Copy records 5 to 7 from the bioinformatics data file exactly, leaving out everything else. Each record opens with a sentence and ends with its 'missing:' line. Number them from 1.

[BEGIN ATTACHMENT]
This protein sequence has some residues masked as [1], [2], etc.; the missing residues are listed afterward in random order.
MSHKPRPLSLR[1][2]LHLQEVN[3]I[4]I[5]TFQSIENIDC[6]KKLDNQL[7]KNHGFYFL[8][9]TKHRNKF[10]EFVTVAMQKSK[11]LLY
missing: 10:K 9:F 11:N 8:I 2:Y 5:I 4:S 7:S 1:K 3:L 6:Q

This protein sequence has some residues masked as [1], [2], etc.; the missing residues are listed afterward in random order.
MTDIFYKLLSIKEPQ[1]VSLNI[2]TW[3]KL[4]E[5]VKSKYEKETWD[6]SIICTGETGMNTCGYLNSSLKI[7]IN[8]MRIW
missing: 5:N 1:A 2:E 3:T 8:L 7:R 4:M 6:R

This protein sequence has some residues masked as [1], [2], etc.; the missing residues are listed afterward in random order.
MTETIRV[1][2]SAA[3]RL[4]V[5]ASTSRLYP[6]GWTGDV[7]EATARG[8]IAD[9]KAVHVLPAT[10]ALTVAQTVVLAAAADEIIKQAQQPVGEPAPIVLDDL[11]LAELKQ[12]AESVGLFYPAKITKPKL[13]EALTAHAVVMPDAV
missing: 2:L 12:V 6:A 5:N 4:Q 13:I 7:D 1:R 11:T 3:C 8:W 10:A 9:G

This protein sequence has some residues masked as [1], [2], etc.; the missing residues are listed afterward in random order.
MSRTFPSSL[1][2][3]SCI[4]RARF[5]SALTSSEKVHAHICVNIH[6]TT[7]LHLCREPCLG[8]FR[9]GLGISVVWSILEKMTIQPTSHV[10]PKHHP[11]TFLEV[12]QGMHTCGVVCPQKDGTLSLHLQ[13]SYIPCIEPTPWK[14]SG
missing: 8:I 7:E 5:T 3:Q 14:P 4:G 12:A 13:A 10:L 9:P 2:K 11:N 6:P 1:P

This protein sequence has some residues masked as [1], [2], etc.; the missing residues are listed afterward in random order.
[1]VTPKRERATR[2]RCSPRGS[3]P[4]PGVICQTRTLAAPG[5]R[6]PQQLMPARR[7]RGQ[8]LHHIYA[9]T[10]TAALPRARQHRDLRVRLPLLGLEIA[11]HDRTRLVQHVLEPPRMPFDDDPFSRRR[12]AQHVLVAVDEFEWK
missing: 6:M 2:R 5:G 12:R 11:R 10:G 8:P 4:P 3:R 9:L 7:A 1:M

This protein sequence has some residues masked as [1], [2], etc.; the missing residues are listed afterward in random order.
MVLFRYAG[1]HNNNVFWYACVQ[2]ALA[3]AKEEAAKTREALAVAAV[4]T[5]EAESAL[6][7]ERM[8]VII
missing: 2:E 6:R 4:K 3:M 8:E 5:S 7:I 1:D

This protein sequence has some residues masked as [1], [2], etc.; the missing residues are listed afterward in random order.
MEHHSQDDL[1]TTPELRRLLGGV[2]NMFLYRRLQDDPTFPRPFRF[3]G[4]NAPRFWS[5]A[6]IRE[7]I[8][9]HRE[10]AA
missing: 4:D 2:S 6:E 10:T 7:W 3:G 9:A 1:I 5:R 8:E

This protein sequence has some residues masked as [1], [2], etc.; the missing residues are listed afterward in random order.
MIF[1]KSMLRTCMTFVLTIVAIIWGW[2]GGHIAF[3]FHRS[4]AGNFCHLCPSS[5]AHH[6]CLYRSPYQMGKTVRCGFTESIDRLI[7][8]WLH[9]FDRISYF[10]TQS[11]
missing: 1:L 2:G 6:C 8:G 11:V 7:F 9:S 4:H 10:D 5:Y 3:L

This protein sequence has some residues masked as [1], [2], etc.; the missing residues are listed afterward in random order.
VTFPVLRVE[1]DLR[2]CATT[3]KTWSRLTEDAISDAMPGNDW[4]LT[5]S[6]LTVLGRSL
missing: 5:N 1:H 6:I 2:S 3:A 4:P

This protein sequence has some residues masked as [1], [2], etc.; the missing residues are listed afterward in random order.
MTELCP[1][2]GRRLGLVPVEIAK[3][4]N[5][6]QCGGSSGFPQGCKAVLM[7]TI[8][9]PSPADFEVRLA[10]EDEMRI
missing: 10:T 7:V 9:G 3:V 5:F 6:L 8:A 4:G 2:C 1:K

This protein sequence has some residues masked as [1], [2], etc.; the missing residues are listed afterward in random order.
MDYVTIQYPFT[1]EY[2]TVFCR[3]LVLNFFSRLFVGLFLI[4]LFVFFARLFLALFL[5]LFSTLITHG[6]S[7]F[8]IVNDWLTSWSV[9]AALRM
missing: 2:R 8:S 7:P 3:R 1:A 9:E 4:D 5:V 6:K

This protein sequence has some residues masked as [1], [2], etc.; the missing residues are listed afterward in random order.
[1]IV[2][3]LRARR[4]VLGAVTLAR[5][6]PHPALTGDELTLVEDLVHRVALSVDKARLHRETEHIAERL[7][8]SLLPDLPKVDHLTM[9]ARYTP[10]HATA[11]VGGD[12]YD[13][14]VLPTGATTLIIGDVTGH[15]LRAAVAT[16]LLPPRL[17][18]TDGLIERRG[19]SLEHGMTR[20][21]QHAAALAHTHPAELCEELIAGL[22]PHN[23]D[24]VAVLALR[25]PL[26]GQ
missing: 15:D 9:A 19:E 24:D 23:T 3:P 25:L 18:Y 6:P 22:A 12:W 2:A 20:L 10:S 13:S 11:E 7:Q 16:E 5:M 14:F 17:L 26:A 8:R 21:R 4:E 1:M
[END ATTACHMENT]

This protein sequence has some residues masked as [1], [2], etc.; the missing residues are listed afterward in random order.
[1]VTPKRERATR[2]RCSPRGS[3]P[4]PGVICQTRTLAAPG[5]R[6]PQQLMPARR[7]RGQ[8]LHHIYA[9]T[10]TAALPRARQHRDLRVRLPLLGLEIA[11]HDRTRLVQHVLEPPRMPFDDDPFSRRR[12]AQHVLVAVDEFEWK
missing: 6:M 2:R 5:G 12:R 11:R 10:G 8:P 4:P 3:R 9:L 7:A 1:M

This protein sequence has some residues masked as [1], [2], etc.; the missing residues are listed afterward in random order.
MVLFRYAG[1]HNNNVFWYACVQ[2]ALA[3]AKEEAAKTREALAVAAV[4]T[5]EAESAL[6][7]ERM[8]VII
missing: 2:E 6:R 4:K 3:M 8:E 5:S 7:I 1:D

This protein sequence has some residues masked as [1], [2], etc.; the missing residues are listed afterward in random order.
MEHHSQDDL[1]TTPELRRLLGGV[2]NMFLYRRLQDDPTFPRPFRF[3]G[4]NAPRFWS[5]A[6]IRE[7]I[8][9]HRE[10]AA
missing: 4:D 2:S 6:E 10:T 7:W 3:G 9:A 1:I 5:R 8:E